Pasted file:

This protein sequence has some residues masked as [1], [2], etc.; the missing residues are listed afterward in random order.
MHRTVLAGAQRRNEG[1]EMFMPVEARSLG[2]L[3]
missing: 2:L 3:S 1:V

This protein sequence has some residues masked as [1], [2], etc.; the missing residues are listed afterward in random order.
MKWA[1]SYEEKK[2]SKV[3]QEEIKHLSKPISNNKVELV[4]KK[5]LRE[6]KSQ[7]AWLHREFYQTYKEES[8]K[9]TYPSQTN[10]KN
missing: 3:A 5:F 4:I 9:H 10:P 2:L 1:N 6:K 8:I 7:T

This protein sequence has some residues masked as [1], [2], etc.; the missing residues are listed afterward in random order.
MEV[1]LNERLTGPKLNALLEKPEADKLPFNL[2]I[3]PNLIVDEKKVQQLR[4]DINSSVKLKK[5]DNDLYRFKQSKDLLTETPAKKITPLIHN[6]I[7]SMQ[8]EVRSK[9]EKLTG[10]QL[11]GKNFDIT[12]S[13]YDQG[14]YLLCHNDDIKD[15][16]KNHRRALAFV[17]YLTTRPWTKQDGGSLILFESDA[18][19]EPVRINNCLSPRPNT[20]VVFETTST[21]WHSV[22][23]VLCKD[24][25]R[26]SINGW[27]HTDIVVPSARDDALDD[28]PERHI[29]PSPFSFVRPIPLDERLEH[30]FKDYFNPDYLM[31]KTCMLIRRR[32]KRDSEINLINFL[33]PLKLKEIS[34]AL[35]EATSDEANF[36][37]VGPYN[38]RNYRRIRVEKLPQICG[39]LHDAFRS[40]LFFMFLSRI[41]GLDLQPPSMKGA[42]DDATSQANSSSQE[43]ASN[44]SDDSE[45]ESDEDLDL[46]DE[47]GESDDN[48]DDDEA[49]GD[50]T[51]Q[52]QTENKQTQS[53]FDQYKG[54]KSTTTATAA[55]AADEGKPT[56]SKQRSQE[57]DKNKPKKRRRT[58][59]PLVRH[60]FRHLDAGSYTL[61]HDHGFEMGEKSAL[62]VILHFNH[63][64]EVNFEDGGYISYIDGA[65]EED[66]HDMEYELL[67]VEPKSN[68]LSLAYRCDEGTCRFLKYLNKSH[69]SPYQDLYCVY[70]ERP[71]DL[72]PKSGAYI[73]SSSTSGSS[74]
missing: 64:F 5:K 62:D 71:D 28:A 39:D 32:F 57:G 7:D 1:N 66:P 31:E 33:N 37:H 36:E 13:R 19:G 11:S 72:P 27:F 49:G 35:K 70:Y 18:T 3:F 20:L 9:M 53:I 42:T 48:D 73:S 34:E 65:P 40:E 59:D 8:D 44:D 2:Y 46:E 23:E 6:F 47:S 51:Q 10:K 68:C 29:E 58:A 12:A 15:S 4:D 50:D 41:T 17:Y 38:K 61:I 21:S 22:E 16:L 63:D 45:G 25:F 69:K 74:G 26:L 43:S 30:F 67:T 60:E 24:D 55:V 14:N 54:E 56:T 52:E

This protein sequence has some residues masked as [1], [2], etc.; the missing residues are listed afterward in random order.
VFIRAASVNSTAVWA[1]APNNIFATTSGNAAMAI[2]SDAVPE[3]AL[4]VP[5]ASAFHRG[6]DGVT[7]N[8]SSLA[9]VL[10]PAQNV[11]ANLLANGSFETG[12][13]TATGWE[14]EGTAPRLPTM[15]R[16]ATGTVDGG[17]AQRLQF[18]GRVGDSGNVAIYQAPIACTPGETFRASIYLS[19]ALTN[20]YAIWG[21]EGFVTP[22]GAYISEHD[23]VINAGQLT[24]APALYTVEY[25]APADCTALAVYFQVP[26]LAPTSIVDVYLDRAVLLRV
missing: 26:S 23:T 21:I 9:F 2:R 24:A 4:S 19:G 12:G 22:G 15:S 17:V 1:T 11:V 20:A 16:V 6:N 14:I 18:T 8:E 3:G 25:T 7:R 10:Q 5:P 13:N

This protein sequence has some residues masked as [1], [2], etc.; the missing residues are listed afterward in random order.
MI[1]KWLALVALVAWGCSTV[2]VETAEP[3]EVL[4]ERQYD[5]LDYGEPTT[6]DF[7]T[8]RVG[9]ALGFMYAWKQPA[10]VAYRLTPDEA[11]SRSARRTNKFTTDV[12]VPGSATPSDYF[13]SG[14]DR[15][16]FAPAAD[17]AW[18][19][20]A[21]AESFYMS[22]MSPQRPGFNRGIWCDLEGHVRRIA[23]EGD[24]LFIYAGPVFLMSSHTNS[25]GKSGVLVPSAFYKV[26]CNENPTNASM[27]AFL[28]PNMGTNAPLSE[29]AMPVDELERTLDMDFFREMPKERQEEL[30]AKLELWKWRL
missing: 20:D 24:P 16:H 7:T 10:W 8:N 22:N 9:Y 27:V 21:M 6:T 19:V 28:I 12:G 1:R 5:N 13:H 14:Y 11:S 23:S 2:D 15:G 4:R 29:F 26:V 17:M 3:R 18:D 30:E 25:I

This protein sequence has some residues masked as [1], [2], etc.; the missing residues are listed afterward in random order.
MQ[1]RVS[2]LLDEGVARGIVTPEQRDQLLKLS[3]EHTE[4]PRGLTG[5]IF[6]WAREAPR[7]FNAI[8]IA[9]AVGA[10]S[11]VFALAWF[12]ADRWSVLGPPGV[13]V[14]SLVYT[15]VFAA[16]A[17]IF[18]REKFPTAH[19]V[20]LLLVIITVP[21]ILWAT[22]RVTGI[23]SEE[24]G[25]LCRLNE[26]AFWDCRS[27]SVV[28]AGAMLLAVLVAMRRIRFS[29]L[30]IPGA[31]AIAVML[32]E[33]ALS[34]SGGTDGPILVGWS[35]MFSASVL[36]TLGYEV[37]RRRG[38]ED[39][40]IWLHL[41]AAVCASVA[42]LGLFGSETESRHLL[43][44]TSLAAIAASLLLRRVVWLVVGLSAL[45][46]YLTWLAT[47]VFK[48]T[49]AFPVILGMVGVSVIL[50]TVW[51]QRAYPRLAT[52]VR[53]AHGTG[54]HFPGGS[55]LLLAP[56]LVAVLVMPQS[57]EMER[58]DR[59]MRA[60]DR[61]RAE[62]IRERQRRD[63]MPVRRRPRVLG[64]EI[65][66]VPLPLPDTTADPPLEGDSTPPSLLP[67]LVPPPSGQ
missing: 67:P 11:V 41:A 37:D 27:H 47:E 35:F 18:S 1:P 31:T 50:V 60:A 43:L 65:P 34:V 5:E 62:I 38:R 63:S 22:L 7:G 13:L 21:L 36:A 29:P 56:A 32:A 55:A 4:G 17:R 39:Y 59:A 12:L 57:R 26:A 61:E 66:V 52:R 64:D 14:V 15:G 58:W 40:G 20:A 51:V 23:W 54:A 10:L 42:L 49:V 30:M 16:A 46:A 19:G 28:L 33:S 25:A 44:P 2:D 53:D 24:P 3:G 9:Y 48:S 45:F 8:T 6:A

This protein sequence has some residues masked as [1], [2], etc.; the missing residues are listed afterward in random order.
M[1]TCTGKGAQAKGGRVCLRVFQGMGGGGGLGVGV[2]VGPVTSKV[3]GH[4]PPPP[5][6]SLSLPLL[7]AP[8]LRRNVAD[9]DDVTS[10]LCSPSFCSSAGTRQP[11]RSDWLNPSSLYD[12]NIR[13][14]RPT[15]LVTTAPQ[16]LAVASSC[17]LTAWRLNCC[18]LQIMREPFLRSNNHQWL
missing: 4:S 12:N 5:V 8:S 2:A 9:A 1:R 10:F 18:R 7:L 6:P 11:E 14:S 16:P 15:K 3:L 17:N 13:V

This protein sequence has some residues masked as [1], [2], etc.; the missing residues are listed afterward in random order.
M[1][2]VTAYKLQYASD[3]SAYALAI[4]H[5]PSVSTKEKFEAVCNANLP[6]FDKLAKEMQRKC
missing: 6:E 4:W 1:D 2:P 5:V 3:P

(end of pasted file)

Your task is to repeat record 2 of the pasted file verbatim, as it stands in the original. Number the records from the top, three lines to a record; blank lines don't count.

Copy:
This protein sequence has some residues masked as [1], [2], etc.; the missing residues are listed afterward in random order.
MKWA[1]SYEEKK[2]SKV[3]QEEIKHLSKPISNNKVELV[4]KK[5]LRE[6]KSQ[7]AWLHREFYQTYKEES[8]K[9]TYPSQTN[10]KN
missing: 3:A 5:F 4:I 9:H 10:P 2:L 1:N 6:K 8:I 7:T